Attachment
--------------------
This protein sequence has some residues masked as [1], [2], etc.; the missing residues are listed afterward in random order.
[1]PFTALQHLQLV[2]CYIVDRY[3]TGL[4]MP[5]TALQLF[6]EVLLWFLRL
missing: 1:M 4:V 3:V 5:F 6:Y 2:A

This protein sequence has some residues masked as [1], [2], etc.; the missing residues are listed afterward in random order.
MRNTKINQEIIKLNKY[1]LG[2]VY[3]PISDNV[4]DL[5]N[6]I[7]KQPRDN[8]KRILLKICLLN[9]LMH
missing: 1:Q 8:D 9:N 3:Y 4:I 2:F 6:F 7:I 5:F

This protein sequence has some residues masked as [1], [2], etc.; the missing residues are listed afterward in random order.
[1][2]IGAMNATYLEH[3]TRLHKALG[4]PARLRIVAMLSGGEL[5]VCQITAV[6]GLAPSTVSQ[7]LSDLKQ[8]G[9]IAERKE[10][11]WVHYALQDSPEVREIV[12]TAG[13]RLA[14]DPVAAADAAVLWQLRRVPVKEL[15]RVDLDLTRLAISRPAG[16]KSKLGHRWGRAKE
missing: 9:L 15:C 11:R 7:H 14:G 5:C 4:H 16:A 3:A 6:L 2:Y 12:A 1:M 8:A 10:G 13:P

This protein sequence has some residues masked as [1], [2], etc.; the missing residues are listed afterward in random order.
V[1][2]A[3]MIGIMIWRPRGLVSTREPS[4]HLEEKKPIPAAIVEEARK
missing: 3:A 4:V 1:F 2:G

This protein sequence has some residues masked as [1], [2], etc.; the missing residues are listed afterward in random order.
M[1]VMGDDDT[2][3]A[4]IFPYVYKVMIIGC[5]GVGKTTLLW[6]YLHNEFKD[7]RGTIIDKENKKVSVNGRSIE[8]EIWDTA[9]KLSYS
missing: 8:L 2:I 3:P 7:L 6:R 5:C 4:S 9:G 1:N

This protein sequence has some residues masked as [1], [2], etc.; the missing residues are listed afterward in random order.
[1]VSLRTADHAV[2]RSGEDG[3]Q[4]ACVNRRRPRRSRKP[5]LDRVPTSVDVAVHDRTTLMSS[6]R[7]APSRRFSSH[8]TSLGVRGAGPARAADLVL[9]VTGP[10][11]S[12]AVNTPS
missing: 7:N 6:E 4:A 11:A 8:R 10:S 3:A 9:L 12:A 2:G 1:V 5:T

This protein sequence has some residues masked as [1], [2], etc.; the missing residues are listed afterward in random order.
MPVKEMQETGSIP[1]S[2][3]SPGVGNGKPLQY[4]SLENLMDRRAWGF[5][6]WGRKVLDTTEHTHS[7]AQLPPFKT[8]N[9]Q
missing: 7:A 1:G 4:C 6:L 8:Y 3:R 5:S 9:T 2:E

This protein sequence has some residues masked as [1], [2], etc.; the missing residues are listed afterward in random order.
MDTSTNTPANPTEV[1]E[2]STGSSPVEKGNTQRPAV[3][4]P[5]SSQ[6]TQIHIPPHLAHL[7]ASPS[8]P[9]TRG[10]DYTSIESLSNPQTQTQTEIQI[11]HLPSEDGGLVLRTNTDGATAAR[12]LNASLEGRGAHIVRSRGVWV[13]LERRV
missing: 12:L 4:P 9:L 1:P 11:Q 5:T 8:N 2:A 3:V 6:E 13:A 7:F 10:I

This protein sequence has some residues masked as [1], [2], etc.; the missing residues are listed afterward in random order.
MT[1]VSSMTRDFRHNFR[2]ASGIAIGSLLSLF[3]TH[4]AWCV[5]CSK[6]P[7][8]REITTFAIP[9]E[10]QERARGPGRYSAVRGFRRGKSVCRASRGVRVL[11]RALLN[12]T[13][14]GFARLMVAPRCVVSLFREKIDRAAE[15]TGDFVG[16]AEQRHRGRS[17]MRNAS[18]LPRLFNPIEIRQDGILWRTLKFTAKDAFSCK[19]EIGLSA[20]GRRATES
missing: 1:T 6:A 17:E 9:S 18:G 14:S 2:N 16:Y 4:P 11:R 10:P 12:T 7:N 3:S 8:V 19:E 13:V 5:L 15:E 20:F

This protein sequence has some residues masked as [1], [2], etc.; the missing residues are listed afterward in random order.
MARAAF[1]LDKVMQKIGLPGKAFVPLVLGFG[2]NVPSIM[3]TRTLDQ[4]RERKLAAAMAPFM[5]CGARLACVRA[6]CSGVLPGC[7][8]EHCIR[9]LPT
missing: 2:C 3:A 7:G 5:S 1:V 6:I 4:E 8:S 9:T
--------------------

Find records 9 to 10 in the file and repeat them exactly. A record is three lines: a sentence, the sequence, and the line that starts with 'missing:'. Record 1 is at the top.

This protein sequence has some residues masked as [1], [2], etc.; the missing residues are listed afterward in random order.
MT[1]VSSMTRDFRHNFR[2]ASGIAIGSLLSLF[3]TH[4]AWCV[5]CSK[6]P[7][8]REITTFAIP[9]E[10]QERARGPGRYSAVRGFRRGKSVCRASRGVRVL[11]RALLN[12]T[13][14]GFARLMVAPRCVVSLFREKIDRAAE[15]TGDFVG[16]AEQRHRGRS[17]MRNAS[18]LPRLFNPIEIRQDGILWRTLKFTAKDAFSCK[19]EIGLSA[20]GRRATES
missing: 1:T 6:A 17:E 9:S 18:G 14:S 2:N 16:Y 4:P 11:R 10:P 12:T 7:N 3:S 8:V 19:E 13:V 5:L 15:E 20:F

This protein sequence has some residues masked as [1], [2], etc.; the missing residues are listed afterward in random order.
MARAAF[1]LDKVMQKIGLPGKAFVPLVLGFG[2]NVPSIM[3]TRTLDQ[4]RERKLAAAMAPFM[5]CGARLACVRA[6]CSGVLPGC[7][8]EHCIR[9]LPT
missing: 2:C 3:A 7:G 5:S 1:V 6:I 4:E 8:S 9:T